David Howard Thornton, From Voice Actor To Deranged Clown
David Howard Thornton is an actor and voice-over actor. According to IMDb Thornton has five (5) performance credits since 2013. Thornton provided the voices for the characters Shizoku, Metal Mutt, and Toxitoad for the 2013 video game release The Invizimals: The Lost Kingdom.
He also portrayed The Joker and in the YouTube series, Nightwing Escalation. In his latest role, Thornton portrays a different demented clown, Art The Clown. The Terrifier is out now on VOD. DecayMag Content Contributor David Teixeira composed the following interview.
Ken Artuz DecayMag Founder
David Teixeira: Hello David, Congratulations on Terrifier! That was an intense and powerful gorefest. Can you tell us a bit about your background before turning into Art The Clown?
David Howard Thornton: I grew up in Huntsville, Alabama as the son of a retired Special Education teacher and a NASA engineer. I grew up loving films and cartoons where I perfected my skills both in physical comedy and character voices by acting in the local community theater for many years. However, I ended up getting a degree in Elementary Education.
“It was not until my mother passed away from cancer during my final years of college that I realized that my true calling in life was in entertaining people.”
I finished up my degree with the full support of my father and then moved up to NYC to pursue a career in acting. Over the past decade, I have done all sorts of work from touring with “How the Grinch Stole Christmas: The Musical” for 5 years as Grandpa Who and as the understudy to Stefan Karl’s Grinch, to voicing numerous characters and creatures in various video games and animated series. Terrifier was my first real foray into film work!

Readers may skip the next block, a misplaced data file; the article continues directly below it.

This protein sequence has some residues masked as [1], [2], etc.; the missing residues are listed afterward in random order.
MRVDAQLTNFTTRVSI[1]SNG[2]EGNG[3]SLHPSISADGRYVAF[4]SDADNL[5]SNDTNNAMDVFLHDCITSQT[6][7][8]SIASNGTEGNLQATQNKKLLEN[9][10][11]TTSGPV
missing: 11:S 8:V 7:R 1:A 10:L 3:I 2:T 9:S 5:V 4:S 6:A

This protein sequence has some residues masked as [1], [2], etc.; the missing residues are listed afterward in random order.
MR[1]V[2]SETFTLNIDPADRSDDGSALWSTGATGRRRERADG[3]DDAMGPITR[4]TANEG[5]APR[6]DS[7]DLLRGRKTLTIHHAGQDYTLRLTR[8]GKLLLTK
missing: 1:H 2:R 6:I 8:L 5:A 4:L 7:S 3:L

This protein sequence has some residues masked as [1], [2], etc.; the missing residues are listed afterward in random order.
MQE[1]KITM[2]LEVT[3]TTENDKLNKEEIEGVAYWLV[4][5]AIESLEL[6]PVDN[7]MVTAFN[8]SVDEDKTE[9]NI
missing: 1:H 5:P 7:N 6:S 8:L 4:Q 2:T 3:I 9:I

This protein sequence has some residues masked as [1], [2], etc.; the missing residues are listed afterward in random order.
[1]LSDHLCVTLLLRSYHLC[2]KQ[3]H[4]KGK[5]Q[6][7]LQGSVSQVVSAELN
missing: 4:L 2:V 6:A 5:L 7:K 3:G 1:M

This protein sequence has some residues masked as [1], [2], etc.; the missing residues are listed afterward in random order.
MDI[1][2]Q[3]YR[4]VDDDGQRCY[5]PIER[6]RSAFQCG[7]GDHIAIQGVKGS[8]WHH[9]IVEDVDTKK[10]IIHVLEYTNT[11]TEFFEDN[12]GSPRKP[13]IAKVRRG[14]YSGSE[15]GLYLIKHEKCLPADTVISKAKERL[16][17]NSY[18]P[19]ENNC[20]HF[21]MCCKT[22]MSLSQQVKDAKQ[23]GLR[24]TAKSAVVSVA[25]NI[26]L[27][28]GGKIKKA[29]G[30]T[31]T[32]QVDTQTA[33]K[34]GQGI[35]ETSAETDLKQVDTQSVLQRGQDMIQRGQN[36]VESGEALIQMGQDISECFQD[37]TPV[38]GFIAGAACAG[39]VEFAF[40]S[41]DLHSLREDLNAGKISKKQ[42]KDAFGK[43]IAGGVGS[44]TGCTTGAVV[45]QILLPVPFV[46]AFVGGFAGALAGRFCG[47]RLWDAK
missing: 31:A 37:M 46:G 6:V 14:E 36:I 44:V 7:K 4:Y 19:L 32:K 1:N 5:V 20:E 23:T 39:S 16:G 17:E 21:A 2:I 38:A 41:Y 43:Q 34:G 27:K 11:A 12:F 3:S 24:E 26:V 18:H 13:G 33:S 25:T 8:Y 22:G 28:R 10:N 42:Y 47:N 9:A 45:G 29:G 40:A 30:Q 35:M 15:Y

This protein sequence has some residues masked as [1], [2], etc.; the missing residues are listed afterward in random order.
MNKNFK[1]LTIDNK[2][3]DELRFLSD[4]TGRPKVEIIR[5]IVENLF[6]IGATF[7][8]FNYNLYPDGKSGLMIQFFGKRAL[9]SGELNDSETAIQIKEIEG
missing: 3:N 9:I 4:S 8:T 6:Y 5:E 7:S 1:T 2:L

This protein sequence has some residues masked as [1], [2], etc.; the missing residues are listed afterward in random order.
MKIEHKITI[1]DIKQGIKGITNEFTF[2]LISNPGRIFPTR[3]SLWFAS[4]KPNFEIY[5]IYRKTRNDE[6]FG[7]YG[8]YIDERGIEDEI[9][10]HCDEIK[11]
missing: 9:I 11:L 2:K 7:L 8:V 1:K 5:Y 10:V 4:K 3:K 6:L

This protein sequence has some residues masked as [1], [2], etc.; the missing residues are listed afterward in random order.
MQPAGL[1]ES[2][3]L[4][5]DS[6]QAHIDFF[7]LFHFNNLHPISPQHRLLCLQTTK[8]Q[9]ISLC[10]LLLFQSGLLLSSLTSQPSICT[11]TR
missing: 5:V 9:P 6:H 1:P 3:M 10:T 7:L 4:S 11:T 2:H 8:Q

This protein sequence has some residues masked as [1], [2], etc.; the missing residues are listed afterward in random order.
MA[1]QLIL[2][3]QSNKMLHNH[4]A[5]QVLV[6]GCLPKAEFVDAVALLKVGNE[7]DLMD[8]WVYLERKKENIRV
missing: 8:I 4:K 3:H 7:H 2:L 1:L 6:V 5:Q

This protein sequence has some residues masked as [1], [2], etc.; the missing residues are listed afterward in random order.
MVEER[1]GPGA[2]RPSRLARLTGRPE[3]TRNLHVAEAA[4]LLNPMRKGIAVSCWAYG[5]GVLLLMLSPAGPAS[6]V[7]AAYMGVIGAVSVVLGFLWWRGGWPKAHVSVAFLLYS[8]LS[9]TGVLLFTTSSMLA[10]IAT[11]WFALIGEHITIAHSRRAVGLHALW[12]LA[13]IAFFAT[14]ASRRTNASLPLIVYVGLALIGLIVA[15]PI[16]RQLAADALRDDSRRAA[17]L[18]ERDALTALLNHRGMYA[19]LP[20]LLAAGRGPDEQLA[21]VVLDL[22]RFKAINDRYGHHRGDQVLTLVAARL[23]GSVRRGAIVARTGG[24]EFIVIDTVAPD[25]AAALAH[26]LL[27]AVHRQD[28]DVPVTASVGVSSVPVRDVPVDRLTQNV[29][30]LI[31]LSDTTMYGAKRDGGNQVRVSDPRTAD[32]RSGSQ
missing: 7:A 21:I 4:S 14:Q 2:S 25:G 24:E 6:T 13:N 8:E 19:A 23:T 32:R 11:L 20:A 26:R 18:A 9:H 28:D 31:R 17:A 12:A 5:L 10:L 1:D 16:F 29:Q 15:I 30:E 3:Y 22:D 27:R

David Teixeira: How did you come across Art The Clown? Did you watch the short film before ever thinking about joining the film?
David Howard Thornton: I had seen the original film, All Hallow’s Eve, a few years ago, so I was familiar with the character and loved him. I saw a posting on a popular casting website calling for a tall, lanky, actor with experience in clowning and physical comedy for “the role of a lifetime!” and immediately asked my reps to submit me. The rest is history!
David Teixeira: Can you tell us about the process of becoming Art The Clown?
David Howard Thornton: For the character himself, I pulled a lot from my deep knowledge of great physical comedians from film (Chaplin, Keaton, Marx, Carrey, Jones, Atkinson, and my buddy Stefan) and mixed them with my knowledge of iconic villains like Joker, Freddy Krueger, Pennywise, Jason, Michael Myers, and Chucky, hit frappe and added it to the great performance the original Art, Mike Giannelli, did. As for the physical aspects, the makeup process took around 3-4 hours to glue the mask that was molded of my face to me, as well as apply the fake teeth and contacts.
David Teixeira: How did you meet Damien Leone, the director of Terrifier?
David Howard Thornton: We first met at the audition, and it was instant chemistry between the two of us. Over the 100 or so hours in the makeup chair, we have gotten to know each other very well, and I now think of him as a very close friend.
David Teixeira: How was the casting process for Terrifier?
David Howard Thornton: Interesting to say the least. I was not given a script since Art does not speak, so I was asked to improvise a scene on the spot where Art beheads a guy. I ended up cartoonishly sneaking up behind my victim, knocking him out, sawing off his head, tasting the head and finding it not meeting my standards, taking out a salt shaker and salting it, tasting again and approving, throwing the head in my bag for a later snack, and happily skipping off. Everyone started cracking up when I finished and I was asked to come back for a makeup test later on. I walked out of there knowing I had booked it.